A back story about the ad. It’s from Fortune magazine. It was acquired back in 1970 at an ice-cream store in Manhattan Beach with about 100 other Fortunes. They cost seventy-five cents each and were all ripped up for the Covers and Ads.
That’s a good lead into our pal Joe Henning who was working at Rod & Custom at the time. He did this drawing for a story called “The Revolt of Mamie Stovebolt” that ran in the April ’57 issue (JHC_143). It shows what a ’42-’48 Chevy could look like with a little imagination. Joe was poking fun at the trend of just adding tons of chrome and multi-tone paint ala Barris to your ride to give it some razzle-dazzle. If you look at customs five years earlier it was dump all the bright stuff so you could see your cars sensual lines.
Our next shot goes to the opposite extreme of the chrome chariot (JMC_1919). We see the tail of a Kaiser-Frazier that is definitely slick and rides real low. The back window looks like it was donated by a Ford shoebox but the arches in the front window give away her heritage. That’s the great thing about customs, it’s the ultimate canvas for real artists. All we need now is a six-pack and the whereabouts of the next Dutch of Jefferies or Roth to keep the evolution going. Shot at the Grand National Roadster show in 2011.
On December 24th as I was heading out to spread some good cheer the U.S. Postal Service delivered yet another present from our pal Jere Sheehan. Inside were more to die for goodies. Take JSC_037 for example. This pristine program was from the Second Annual International Auto Show and Motorcade of 1953 (what a name) that took place from December 8 to 14, 1952. Besides featuring Cars of the World. the Packard on the Cover, A Cunningham, Antique, and Race Cars you could partake in a Hayloft Jamboree daily and check out the girls in a nightly Fashion Show. You could also visit the Paul Revere Hall and see Indy and Bonneville movies.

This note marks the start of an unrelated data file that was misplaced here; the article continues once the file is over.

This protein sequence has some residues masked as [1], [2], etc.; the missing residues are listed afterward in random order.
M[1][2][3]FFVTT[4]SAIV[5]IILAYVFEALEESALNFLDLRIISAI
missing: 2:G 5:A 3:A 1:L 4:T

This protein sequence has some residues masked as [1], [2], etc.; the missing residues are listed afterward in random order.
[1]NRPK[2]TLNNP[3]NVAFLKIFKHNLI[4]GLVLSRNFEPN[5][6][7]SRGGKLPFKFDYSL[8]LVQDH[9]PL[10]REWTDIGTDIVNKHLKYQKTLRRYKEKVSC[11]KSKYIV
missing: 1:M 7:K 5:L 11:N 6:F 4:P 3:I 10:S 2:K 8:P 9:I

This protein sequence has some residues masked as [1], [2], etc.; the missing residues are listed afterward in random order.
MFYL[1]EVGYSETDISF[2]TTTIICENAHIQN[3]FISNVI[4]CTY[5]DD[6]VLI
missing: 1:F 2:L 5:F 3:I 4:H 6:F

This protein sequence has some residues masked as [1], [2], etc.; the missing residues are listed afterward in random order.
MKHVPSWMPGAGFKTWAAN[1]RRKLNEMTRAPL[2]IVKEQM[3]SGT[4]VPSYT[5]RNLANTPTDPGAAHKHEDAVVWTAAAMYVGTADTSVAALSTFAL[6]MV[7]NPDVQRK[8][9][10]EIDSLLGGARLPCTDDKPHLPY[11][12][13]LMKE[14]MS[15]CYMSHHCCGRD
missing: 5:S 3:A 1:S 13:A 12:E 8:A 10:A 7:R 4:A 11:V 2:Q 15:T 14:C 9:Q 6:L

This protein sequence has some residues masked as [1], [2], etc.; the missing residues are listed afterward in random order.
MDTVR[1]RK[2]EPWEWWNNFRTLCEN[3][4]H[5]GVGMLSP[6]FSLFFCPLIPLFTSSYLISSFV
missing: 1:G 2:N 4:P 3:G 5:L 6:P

In Jere’s package, we also received a couple of Volume 1 issues from 1960 of a publication called National Dragster. Every story in them was filled with hot rod history. Better yet were some of the ads. JSC_038 is for Pat Bilbow’s Lynwood Welding Company that just so happened to specialize in building Dragster Chassis. We had never heard of them before. How about a chassis for $290? I’ll take two. The pix was way too small in the ad for these eyes so why not blow it up. We did (JMC_039). You don’t see a lot of just chassis pix from the early days outside of DDragmaster and Scotty Fenn’s so this one will go a long way in helping us document rail job evolution.
If you think getting a package on the 24th was cool you should see what we got on the 26th. Inside was a note that basically read— I took these pictures around ‘46-’47, it was quite a deal to drive up to the lakes, a couple hundred miles. We were just spectators. Hope these pictures show how the cars were then. Martin Kocher. Inside were 44 great photographs. Thanks so much to Martin for sharing our early hot rod world.
His first shot for today (MKC_001) shows Steve Genardini of the Gophers Car Club waiting in line to run at El Mirage on April 28, 1946. His Merc powered deuce was fitted with Edelbrock Heads and ran a credible 122.61 mph to cop fourth in the Roadster Class. Behind Steve’s ride is the number 150 roadster of Outriders member Manuel Ayulo. Manny’s Deuce had a Merc under the hood fitted with Meyer heads. He ran 113.92 mph. Behind Ayulo is Low Flyer member Howard Wilson’s Modified powered by a Ford B. Howard ran 118.42 mph this day. Not the bald tire in the foreground. Ayulo went on to drive at Indy and Wilson was behind the wheel of Stu Hilborn’s car on that day when it became the first 150 mph record holder at the lakes.